Wednesday, 9 November 2011

Polaris Chronicles - reviewed by someone who owns a thesaurus

Progress so far on the Polaris Chronicles polar explorers box themed package that we downloaded here

We've started with the Natural History section and the kids have started to make and antique a box in which to put a blown egg (supposed to be a puffin egg but I suspect we'd get arrested climbing cliffs to steal puffin eggs, so an ordinary chicken egg will have to suffice).

The kids stick a mini cereal pack together for the box:

and paint it with acrylic paint

making fake fossils with air-drying clay:

'Antiqueing' pictures (which we'll later use to decoupage the boxes) with diluted cold tea. Actually we used a cat litter tray of barely diluted very hot teabags, but that was only because we were, as usual, impatient. Our impatience also stretched to drying our pieces of paper in the oven - a gas oven (naturally rather flamey). We managed not to set the house on fire, or even set off the smoke detector (must check the battery). A successful outcome methinks.

and finally finished, the Emperor Penguin, a cardboard cut-out downloaded for free from Canon Creative Park
He looks a little worse for wear. Probably something to do with small sticky hands, impatience, multiple clothes pegs and half a bottle of PVA.

So. The verdict so far on the currclick Polar Exploration thingimajig download?

Well, the art/craft activities are great. Quite inventive suggestions, reasonable instructions, and pictures supplied for activities such as decoupage (though I suspect most of these can be found online if I had half a lifetime to look).

However, the introductory info, the interesting background scientific information that is supposed to accompany the craft activities is appalling, I mean really badly written. It is as if someone has cut and pasted a few lines from Wikipedia and then thought 'Oh I'd better try and put it into my own words so I can't be accused of plagiarism' and has then randomly rearranged the words in the sentence without even a tiny thought to clarity or - perish the thought - grammar. The result, therefore, is not only weird, but incredibly repetitive [I think I counted the word numerous used 3 or 4 times in less than 2 sides of A4, and spelt incorrectly on one of those occasions. Hey, guys, what's wrong with the word many..? Are you guys too posh to say lots of..?].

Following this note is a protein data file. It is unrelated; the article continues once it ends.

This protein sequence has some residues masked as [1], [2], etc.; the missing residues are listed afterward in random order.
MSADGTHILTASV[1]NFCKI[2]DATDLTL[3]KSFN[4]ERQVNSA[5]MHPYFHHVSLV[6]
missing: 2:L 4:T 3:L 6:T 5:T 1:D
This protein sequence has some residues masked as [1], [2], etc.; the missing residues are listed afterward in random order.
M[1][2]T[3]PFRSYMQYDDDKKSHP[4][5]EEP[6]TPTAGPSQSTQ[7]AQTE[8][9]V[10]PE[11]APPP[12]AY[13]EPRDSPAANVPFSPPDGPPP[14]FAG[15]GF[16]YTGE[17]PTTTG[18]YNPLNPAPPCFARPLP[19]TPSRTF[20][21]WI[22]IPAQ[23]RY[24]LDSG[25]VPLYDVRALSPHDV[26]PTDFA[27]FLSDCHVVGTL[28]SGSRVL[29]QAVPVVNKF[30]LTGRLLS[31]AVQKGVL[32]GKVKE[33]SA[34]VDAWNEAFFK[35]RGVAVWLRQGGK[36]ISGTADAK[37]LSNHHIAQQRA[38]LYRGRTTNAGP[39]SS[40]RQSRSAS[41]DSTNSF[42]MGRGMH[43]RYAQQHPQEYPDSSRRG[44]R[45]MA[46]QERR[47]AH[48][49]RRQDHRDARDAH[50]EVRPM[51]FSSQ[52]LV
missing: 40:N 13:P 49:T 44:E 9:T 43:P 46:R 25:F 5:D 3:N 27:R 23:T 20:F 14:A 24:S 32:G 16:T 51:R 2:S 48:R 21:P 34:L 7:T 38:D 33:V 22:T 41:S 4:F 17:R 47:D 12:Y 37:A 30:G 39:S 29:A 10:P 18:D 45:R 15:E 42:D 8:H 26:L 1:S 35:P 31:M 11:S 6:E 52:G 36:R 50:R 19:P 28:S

But perhaps I shouldn't be so hasty to judge. It is possible that I have stumbled across something rare and original. Reading it to my children yesterday there was a moment when I truly believed I had, in my hands, an attempt at an English translation of Japanese MFI instructions for an iceberg.


Ruth said...

Looks really good. My two have refused to do the craft so we are back to lapbooking it all.

C said...

Looks fabulous and I am saving all your links ready for when(if?) Seb wants to do it. I feel a second reading of Mr Poppers Penguins coming on! :D

Anne B said...

Oh good, I'm glad someone else found that with stuff from Currclick. When it's good it's very, very good and when it's bad, it's infuriating!

The craft looks gorgeous; but then yours always does.